Title Simple blood test could detect life-threatening aortic tears Media name/outlet deadlinews Country/Territory United Kingdom Date 7/06/21 Description A SIMPLE blood test developed by researchers from a Scottish university could help doctors spot deadly damage to the body’s largest blood vessel.
The University of Dundee has developed a blood test that can detect acute aortic syndrome.
Acute aortic syndrome (AAS) occurs when the wall of the aorta tears and blood begins to flow between the layers of the blood vessel wall.
Dr Anna-Maria Choy - Research News Scotland
Photo by the University of Dundee. Dr Anna-Maria Choy (above) is the Clinical Senior Lecturer at the universities School of Medicine.
Patients with AAS need immediate treatment, in the most severe cases emergency surgery, to prevent the artery from rupturing and the patient potentially dying.
However, diagnosing the disease in time is often difficult as symptoms, such as chest pain, can be attributed to other, commoner conditions.
Now, researchers at the Universities of Dundee and Edinburgh have found that testing for a molecule called desmosine may speed up the diagnosis of this deadly disease, which affects 3000 people in the UK every year.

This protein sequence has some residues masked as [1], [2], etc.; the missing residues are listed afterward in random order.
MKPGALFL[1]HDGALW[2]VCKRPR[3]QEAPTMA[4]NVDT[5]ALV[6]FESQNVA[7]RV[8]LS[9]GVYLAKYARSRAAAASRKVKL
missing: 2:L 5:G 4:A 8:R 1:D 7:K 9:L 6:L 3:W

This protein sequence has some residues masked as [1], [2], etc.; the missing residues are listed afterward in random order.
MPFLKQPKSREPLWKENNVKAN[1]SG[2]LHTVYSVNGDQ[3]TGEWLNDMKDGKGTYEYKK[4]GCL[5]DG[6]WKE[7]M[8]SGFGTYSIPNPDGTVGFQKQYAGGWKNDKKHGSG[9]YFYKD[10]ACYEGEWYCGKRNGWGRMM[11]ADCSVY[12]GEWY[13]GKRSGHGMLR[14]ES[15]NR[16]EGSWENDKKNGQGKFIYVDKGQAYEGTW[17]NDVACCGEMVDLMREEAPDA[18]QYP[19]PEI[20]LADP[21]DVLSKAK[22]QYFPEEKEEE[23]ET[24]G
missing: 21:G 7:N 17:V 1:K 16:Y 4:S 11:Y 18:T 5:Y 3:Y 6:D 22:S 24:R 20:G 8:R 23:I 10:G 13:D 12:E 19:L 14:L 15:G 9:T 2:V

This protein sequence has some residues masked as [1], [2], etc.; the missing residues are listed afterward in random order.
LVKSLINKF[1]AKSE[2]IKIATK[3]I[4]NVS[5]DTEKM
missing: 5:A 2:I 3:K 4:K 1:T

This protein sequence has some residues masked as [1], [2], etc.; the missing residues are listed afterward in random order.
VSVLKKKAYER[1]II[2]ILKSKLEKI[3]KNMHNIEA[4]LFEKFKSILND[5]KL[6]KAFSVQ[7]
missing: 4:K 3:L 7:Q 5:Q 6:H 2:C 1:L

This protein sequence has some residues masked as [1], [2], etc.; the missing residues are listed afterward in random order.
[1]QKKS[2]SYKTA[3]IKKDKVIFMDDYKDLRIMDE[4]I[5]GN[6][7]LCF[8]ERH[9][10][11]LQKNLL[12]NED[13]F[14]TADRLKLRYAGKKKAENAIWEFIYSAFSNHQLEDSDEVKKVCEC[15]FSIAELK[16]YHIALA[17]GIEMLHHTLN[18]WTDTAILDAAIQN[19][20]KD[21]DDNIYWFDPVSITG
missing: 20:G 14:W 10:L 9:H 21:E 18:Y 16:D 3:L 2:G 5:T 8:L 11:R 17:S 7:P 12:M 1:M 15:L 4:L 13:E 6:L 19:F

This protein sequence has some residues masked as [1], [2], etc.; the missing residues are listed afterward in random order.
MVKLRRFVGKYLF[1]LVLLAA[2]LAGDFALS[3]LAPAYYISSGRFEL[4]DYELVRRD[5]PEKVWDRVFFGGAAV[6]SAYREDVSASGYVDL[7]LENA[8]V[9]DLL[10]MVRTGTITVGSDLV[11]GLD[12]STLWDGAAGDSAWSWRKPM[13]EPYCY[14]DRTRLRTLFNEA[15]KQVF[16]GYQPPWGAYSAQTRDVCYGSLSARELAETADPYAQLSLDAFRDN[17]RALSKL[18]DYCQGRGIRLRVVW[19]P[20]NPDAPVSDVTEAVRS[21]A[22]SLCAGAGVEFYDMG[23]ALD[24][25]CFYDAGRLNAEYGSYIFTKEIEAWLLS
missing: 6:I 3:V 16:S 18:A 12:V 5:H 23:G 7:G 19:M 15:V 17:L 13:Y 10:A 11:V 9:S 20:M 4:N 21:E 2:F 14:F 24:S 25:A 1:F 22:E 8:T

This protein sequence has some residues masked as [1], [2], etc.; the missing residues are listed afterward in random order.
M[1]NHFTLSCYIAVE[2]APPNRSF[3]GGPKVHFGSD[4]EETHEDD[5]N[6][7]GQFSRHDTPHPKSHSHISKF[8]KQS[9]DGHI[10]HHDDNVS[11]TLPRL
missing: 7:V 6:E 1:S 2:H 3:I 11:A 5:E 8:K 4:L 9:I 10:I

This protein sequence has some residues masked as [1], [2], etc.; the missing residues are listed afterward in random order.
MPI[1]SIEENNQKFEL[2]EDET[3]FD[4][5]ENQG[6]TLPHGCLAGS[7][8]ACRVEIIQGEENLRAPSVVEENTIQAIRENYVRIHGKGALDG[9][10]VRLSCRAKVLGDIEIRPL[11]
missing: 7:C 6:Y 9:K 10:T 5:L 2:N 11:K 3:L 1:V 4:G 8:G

heart - Research News Scotland (1)
Photo by jesse orrico on Unsplash. Researchers compared blood concentrations of desmosine in patients known to have AAS and people without the disease.
The researchers found that those suffering from AAS had almost double the concentration of desmosine in their blood. Desmosine levels were also associated with aortic growth.
The team believes that desmosine is released into the blood when the tissues within the aorta wall break down, signalling that the aorta has been damaged and is at risk of expanding or bursting.
They now hope to use these findings to explore whether a simple blood test at Dundee could speed up the diagnosis of AAS in hospital.
Producer/Author Maja Grantham URL https://www.deadlinenews.co.uk/2021/06/07/simple-blood-test-could-detect-life-threatening-aortic-tears-research-news-scotland/ Persons Anna-Maria Choy